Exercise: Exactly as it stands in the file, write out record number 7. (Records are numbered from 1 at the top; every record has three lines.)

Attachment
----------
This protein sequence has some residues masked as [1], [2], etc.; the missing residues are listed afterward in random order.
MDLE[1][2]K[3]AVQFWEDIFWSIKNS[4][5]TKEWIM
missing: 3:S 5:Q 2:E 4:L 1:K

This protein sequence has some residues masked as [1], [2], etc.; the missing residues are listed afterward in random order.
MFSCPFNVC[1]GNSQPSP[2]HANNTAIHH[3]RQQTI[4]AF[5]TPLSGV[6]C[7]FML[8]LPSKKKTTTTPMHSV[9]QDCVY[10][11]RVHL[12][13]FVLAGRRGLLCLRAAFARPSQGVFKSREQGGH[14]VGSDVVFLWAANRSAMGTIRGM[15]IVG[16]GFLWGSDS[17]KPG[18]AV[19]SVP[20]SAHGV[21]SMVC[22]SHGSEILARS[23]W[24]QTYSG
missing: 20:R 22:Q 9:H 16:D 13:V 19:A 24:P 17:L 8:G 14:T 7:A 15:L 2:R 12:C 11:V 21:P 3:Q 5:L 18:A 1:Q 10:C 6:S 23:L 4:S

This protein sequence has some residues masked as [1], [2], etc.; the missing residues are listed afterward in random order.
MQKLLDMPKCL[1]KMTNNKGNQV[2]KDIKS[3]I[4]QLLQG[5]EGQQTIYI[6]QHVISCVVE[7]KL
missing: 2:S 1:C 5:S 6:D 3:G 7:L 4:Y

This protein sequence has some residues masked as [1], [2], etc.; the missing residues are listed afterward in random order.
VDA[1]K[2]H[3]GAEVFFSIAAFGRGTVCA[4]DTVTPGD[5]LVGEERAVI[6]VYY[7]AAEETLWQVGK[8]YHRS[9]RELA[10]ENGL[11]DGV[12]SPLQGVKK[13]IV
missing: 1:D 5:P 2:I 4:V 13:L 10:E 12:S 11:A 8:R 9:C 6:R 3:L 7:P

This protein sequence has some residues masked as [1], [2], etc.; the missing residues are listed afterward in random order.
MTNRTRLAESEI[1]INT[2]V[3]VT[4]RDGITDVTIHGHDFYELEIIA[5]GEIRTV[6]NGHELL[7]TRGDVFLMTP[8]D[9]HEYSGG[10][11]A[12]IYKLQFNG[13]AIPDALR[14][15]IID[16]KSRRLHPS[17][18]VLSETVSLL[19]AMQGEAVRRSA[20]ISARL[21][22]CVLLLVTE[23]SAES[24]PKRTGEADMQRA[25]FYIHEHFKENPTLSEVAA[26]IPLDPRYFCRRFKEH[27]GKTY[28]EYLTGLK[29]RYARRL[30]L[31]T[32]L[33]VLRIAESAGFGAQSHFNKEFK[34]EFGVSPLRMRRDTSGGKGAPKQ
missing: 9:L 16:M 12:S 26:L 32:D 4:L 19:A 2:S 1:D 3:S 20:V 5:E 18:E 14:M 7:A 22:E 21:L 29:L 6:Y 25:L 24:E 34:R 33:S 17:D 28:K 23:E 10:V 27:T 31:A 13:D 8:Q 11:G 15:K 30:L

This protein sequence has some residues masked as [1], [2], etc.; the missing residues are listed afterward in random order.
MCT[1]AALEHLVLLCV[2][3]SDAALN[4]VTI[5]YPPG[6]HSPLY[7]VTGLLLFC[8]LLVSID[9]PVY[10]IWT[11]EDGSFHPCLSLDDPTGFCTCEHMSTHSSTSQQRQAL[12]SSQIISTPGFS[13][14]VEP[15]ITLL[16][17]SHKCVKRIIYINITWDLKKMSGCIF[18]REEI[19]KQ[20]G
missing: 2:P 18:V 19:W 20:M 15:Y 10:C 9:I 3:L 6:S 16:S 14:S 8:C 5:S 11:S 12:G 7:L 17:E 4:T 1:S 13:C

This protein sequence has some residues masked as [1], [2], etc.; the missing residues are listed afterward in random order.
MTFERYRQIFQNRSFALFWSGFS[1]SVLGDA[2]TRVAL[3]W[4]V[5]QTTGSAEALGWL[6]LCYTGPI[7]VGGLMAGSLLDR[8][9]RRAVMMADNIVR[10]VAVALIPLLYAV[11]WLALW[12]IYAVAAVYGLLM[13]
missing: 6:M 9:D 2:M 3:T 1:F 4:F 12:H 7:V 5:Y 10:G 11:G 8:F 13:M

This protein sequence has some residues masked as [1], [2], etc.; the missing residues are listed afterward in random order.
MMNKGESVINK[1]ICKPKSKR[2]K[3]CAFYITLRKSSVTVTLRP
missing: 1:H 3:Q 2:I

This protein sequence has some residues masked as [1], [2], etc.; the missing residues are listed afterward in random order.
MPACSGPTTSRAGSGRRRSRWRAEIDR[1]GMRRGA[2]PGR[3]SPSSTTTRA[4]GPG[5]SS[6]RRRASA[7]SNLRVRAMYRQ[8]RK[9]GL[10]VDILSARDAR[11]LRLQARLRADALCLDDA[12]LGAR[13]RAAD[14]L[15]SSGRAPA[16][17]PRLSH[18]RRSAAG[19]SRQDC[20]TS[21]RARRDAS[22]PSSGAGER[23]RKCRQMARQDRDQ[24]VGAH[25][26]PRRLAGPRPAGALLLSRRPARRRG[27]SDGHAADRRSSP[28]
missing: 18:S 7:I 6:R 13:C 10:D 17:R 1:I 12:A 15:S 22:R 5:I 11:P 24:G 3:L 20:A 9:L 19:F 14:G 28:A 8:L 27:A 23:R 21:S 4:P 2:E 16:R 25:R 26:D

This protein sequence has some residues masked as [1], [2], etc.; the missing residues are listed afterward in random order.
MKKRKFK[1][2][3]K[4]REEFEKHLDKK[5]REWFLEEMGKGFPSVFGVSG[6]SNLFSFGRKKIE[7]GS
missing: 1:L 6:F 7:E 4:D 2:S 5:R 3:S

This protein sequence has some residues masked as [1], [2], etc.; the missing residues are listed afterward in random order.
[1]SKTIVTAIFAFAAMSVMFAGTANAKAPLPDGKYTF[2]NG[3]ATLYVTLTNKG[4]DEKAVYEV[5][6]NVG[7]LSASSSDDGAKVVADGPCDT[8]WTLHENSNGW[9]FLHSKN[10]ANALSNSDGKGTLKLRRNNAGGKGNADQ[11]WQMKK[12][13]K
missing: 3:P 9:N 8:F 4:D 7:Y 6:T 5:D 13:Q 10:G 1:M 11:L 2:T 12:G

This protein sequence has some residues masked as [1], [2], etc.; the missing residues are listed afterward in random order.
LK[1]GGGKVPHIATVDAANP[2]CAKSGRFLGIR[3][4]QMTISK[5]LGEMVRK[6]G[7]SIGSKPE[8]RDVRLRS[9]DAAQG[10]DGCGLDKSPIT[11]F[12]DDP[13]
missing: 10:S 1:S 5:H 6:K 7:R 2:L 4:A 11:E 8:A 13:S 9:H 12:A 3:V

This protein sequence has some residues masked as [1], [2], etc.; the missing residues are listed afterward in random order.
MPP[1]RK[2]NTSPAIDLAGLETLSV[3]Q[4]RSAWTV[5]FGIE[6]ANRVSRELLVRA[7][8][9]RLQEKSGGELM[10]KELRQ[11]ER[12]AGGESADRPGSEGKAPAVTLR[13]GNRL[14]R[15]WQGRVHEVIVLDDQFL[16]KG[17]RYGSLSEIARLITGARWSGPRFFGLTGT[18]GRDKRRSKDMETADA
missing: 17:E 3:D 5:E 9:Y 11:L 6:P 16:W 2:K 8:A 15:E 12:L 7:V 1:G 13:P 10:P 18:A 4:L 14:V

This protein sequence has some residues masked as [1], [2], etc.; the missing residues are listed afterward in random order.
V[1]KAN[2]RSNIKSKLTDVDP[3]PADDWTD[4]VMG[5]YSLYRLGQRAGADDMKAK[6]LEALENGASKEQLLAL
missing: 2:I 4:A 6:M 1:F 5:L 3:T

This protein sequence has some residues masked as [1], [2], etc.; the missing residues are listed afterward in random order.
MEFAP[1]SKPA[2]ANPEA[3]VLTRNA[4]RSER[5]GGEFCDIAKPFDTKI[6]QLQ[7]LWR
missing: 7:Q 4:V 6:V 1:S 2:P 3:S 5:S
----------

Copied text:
This protein sequence has some residues masked as [1], [2], etc.; the missing residues are listed afterward in random order.
MTFERYRQIFQNRSFALFWSGFS[1]SVLGDA[2]TRVAL[3]W[4]V[5]QTTGSAEALGWL[6]LCYTGPI[7]VGGLMAGSLLDR[8][9]RRAVMMADNIVR[10]VAVALIPLLYAV[11]WLALW[12]IYAVAAVYGLLM[13]
missing: 6:M 9:D 2:M 3:T 1:F 4:F 12:H 7:V 5:Y 10:G 11:G 8:F 13:M